Friday, September 12, 2008

Informed Voting

Last night, I spent some time on the phone, polling. I left once I could no longer feel my left ear.

Some of the questions asked what people knew or had heard about Curt Bramble and RaDene Hatfield. I was not surprised that none of the people I talked to had heard of RaDene, though I find that unfortunate. Only 2 people I polled had heard of Bramble--one only knew the name and the other knew about my pizza delivery experience (I was unseccessful in restarining a snicker). Most of the people I talked to had never heard of any of the local candidates I asked about but all said that they will very likely vote in the elections.

Now some of these people may have just moved to Utah County, so I can excuse them for being uninformed. To those who have been around for a year or more and are uninformed: I see that you and I are standing together in a crowded boat. How many people vote without knowing the candidates? How many people participate in local elections because they are concerned with one office and then vote blindly for all the other offices? I raise my hand and hang my head in shame, but I'm sure I'm in good company.

Everyone I talked to happened to be declared republicans and, when asked, said they would probably vote a straight repulican party ticket but they would vote for a democrat if he or she shared their views on important issues. Fair enough, right?--I mean, political parties have platforms that their members stick to more or less, so voting for a party is a good rule of thumb when you don't know the candidates. Um, false. When an issue is really important to a lot of people, it becomes controversial because everyone has a different opinion and lots of people are impassioned. The more controversial an issue is, the more likely candidates are to stray from party platforms because platforms tend to be extreme while reasonale, free-thinking individuals tend to be moderate and cooperative. (I realize there are exceptions, so please don't list them for me.)

Once again, I'm saying that party is--or should be--irrelevent in voting. Political parties give people the option to stop thinking for themselves. What a terrible option!


dj4aces said...

You're right. Political parties - when voting - should never be about, but so often are, giving up your free thought. Unfortunately, people on both sides of the aisle fall into that trap.

People always seem to think that when you vote Democratic, you're voting for, let's say, abortion. It's just not all that simple. The world isn't black and white. There is no right or wrong answer. There is, however, always a better way of doing something.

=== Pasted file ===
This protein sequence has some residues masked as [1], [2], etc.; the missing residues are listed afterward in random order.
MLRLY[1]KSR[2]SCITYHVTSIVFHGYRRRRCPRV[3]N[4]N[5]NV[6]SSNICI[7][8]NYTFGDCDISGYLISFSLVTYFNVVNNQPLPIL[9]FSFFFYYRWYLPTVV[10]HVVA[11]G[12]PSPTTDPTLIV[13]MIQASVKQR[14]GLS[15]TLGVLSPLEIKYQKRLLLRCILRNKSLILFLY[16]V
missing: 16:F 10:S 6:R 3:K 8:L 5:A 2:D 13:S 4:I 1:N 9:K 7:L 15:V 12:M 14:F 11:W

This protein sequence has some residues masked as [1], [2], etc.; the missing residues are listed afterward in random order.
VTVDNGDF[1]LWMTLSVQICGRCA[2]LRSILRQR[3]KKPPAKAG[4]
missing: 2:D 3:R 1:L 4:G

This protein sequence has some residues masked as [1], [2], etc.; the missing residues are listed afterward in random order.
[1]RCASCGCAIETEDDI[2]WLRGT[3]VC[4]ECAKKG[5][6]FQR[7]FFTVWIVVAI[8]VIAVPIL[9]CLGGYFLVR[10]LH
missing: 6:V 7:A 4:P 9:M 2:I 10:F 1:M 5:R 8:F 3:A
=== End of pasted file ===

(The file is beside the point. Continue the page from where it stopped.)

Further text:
I hope you kind of follow what I'm saying, here. My thoughts are sort of disjointed at the moment.

Anonymous said...

Chuck Norris tells us of the coming Revolution

Chuck says that smart people are waking up in America. Chuck has some good advice for people who feel that 9% of our congress-persons represent our interests. Chuck says it only takes 2 percent of us to effect real changes.

I think Anna is one of the 2 percent. It seems, according to Chuck, all it takes is a recognition that something isn't quite right and asking yourself if you were able to act, could you do what your legislator does better? If not, can you speak out for potential legislators who can do it better? According to Chuck, it only takes 2 percent.

In Chuck's own words, "Half our problem today is that we have been duped to vote into office individuals who have no integrity. A politician's integrity must precede our interests because if leaders are above reproach, then they are more likely to do what they've promised. And if you can't find a more upstanding citizen than you are, then consider running for public office. It's time to get out of the bleachers and onto the battlefield."

*It appears Chuck has jumped his political ship.


Annie said...

wether it's politics or your personal blog I like reading what you write. You definetely have a way with words and have the potential toreally do something with this gift.
ps...... I don't even live in Utah anymore but still plan on following your blog

Heather said...

I wish it were a lot easier to get information about local politicians and issues, then more people would probably think about each candidate they are voting for instead of voting a straight ticket.

MA & PA Walker said...

Thank you for your two blogs! My wife and I are new to Utah this year, and have been researching the candidates. I must admit, we only new who we are voting for for President (same as we did 4 years ago while living in New York -- Ralph Nader.) In New York we were registerd "Independent" party. Here in Utah they tell us we are "Unaffiliated." I hope Mr. Bramble learns how to better treat people. We can all improve! Thanks again for sharing your thoughts and experiences. I believe I met your boss when I visited here a couple of years ago; we talked Red Sox for a while.